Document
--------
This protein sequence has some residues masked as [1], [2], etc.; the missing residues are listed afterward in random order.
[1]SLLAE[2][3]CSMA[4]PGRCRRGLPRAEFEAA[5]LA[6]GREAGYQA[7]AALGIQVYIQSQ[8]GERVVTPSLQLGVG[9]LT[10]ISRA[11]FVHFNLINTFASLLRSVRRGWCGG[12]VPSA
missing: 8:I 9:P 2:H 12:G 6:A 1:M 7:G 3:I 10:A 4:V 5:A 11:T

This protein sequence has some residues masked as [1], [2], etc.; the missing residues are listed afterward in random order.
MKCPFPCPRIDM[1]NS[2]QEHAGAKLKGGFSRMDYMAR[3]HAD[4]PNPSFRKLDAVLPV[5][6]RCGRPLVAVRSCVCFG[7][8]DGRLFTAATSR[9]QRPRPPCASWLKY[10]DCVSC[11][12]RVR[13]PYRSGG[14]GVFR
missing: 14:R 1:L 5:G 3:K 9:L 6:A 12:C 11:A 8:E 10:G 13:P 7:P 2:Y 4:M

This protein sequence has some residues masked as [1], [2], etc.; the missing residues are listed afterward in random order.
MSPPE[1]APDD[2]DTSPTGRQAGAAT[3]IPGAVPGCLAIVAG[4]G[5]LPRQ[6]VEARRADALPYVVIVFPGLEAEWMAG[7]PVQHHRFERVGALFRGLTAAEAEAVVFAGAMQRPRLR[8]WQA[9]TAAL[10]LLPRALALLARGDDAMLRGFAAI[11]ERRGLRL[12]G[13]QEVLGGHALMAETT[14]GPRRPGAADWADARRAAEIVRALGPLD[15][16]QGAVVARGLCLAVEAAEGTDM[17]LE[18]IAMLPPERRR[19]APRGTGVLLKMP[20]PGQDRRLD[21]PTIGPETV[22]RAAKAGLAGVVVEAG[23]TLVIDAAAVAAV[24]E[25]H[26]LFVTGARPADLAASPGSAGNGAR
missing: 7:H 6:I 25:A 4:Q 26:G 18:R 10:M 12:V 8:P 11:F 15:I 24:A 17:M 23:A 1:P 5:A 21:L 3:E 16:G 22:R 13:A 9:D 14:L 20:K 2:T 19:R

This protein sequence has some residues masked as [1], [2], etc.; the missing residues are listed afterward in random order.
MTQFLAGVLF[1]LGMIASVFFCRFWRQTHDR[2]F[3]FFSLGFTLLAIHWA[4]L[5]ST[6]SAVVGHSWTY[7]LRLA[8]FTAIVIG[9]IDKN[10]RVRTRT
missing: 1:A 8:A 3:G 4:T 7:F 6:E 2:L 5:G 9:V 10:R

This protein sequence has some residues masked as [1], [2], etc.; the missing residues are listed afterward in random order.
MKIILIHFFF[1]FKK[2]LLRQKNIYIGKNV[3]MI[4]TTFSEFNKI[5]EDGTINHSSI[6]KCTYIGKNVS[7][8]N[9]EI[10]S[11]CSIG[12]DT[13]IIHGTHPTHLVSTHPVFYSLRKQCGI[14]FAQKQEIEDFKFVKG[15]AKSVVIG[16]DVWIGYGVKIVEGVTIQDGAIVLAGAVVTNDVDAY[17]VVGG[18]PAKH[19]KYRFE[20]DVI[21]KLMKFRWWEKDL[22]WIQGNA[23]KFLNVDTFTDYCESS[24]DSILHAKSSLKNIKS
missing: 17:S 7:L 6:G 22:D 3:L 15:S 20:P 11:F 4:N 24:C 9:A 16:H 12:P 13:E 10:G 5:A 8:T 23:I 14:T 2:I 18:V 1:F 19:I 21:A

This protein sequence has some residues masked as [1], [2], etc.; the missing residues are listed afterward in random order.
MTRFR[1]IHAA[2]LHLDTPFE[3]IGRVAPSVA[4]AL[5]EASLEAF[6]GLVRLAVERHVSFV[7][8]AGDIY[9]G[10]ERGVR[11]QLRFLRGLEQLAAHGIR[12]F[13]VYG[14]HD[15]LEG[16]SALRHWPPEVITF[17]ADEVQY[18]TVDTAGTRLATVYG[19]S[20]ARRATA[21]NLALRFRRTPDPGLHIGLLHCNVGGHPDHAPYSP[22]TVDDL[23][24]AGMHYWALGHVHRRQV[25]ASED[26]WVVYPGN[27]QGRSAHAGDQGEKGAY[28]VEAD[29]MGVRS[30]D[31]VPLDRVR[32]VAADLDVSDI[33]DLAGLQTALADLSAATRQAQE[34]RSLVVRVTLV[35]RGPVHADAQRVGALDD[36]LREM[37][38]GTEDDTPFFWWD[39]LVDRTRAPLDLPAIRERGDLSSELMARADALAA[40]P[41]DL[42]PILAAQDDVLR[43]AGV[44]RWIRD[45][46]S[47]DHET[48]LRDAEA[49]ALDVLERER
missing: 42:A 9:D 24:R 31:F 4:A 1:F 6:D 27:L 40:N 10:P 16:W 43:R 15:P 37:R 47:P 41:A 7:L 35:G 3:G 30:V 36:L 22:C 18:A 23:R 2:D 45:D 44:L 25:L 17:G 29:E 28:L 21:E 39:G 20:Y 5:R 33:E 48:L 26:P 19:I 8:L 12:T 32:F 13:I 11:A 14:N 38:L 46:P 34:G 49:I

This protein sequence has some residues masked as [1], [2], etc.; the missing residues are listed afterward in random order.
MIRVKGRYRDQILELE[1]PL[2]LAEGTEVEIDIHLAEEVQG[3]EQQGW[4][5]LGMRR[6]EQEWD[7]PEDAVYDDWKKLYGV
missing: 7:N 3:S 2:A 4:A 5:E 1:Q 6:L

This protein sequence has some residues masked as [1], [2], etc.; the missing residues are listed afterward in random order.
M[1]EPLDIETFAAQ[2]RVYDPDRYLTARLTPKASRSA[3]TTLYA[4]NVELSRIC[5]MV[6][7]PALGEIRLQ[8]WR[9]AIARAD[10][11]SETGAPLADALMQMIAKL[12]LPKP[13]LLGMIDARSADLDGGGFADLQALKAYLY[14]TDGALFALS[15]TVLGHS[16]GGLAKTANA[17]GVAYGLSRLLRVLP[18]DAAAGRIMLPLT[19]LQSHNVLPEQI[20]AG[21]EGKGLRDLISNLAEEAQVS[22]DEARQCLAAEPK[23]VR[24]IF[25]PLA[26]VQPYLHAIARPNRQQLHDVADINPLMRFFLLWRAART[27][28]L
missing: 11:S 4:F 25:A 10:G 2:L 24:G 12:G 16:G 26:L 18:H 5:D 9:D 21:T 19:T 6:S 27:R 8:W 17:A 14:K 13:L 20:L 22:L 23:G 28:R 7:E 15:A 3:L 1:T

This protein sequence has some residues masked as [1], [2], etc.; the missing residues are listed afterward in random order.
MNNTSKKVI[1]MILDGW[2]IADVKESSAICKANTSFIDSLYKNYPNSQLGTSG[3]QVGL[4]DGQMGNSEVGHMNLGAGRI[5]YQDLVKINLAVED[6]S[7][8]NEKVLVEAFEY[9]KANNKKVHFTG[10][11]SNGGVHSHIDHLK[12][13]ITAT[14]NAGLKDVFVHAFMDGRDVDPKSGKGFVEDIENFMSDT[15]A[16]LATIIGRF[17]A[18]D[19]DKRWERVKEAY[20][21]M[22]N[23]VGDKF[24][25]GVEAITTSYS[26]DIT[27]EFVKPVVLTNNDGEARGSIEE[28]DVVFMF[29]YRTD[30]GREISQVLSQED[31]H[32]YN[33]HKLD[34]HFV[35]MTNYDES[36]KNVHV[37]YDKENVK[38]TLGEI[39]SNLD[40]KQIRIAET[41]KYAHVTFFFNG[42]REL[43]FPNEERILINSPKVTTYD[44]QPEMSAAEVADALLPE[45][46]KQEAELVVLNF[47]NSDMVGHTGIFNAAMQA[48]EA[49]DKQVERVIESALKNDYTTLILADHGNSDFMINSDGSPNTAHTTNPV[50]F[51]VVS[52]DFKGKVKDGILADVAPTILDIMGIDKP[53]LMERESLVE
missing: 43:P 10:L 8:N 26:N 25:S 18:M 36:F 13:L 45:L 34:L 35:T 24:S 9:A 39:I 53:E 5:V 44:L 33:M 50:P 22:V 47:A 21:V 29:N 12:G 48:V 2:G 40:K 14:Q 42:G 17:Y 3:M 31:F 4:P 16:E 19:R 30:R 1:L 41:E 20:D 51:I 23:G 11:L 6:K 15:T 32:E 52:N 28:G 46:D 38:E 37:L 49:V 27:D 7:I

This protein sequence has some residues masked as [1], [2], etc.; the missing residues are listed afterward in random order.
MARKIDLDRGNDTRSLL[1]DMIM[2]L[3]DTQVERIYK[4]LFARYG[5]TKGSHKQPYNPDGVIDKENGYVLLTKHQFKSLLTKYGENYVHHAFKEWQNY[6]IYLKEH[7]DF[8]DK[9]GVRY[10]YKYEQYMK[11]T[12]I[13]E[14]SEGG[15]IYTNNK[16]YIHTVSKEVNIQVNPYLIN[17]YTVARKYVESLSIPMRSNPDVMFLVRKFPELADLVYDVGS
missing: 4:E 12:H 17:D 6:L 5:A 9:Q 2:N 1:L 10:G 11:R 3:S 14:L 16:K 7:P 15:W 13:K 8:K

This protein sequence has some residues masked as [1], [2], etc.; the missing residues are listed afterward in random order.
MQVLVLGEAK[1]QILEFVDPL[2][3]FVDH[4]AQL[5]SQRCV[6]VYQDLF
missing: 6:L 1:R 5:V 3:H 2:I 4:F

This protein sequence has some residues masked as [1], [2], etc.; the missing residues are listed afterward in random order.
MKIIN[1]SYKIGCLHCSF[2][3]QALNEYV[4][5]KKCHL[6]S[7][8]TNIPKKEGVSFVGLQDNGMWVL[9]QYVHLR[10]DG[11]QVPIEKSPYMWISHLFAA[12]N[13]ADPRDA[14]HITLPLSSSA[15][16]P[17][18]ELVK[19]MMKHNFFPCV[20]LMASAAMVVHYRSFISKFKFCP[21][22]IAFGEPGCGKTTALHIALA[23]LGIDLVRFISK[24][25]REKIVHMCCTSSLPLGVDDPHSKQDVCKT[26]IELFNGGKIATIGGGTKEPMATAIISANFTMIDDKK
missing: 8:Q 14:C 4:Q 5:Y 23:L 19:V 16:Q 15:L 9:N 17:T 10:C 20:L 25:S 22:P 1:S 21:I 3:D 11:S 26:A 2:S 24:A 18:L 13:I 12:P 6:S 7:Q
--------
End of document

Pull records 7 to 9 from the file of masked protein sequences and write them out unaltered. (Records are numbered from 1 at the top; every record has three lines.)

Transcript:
This protein sequence has some residues masked as [1], [2], etc.; the missing residues are listed afterward in random order.
MIRVKGRYRDQILELE[1]PL[2]LAEGTEVEIDIHLAEEVQG[3]EQQGW[4][5]LGMRR[6]EQEWD[7]PEDAVYDDWKKLYGV
missing: 7:N 3:S 2:A 4:A 5:E 1:Q 6:L

This protein sequence has some residues masked as [1], [2], etc.; the missing residues are listed afterward in random order.
M[1]EPLDIETFAAQ[2]RVYDPDRYLTARLTPKASRSA[3]TTLYA[4]NVELSRIC[5]MV[6][7]PALGEIRLQ[8]WR[9]AIARAD[10][11]SETGAPLADALMQMIAKL[12]LPKP[13]LLGMIDARSADLDGGGFADLQALKAYLY[14]TDGALFALS[15]TVLGHS[16]GGLAKTANA[17]GVAYGLSRLLRVLP[18]DAAAGRIMLPLT[19]LQSHNVLPEQI[20]AG[21]EGKGLRDLISNLAEEAQVS[22]DEARQCLAAEPK[23]VR[24]IF[25]PLA[26]VQPYLHAIARPNRQQLHDVADINPLMRFFLLWRAART[27][28]L
missing: 11:S 4:F 25:A 10:G 2:L 24:G 12:G 16:G 26:L 18:H 5:D 9:D 21:T 19:T 6:S 27:R 8:W 17:A 14:K 13:L 20:L 22:L 23:G 28:R 7:E 15:A 3:L 1:T

This protein sequence has some residues masked as [1], [2], etc.; the missing residues are listed afterward in random order.
MNNTSKKVI[1]MILDGW[2]IADVKESSAICKANTSFIDSLYKNYPNSQLGTSG[3]QVGL[4]DGQMGNSEVGHMNLGAGRI[5]YQDLVKINLAVED[6]S[7][8]NEKVLVEAFEY[9]KANNKKVHFTG[10][11]SNGGVHSHIDHLK[12][13]ITAT[14]NAGLKDVFVHAFMDGRDVDPKSGKGFVEDIENFMSDT[15]A[16]LATIIGRF[17]A[18]D[19]DKRWERVKEAY[20][21]M[22]N[23]VGDKF[24][25]GVEAITTSYS[26]DIT[27]EFVKPVVLTNNDGEARGSIEE[28]DVVFMF[29]YRTD[30]GREISQVLSQED[31]H[32]YN[33]HKLD[34]HFV[35]MTNYDES[36]KNVHV[37]YDKENVK[38]TLGEI[39]SNLD[40]KQIRIAET[41]KYAHVTFFFNG[42]REL[43]FPNEERILINSPKVTTYD[44]QPEMSAAEVADALLPE[45][46]KQEAELVVLNF[47]NSDMVGHTGIFNAAMQA[48]EA[49]DKQVERVIESALKNDYTTLILADHGNSDFMINSDGSPNTAHTTNPV[50]F[51]VVS[52]DFKGKVKDGILADVAPTILDIMGIDKP[53]LMERESLVE
missing: 43:P 10:L 8:N 26:N 25:S 18:M 36:F 13:L 45:L 34:L 35:T 24:S 9:A 39:I 53:E 5:V 44:L 33:M 50:P 22:V 47:A 21:V 29:N 12:G 48:V 2:G 40:K 14:Q 42:G 17:Y 3:M 31:F 4:P 16:E 19:R 30:R 1:L 41:E 20:D 51:I 23:G 11:L 6:K 15:T 32:E 52:N 28:G 46:D 38:E 37:L 49:V 27:D 7:I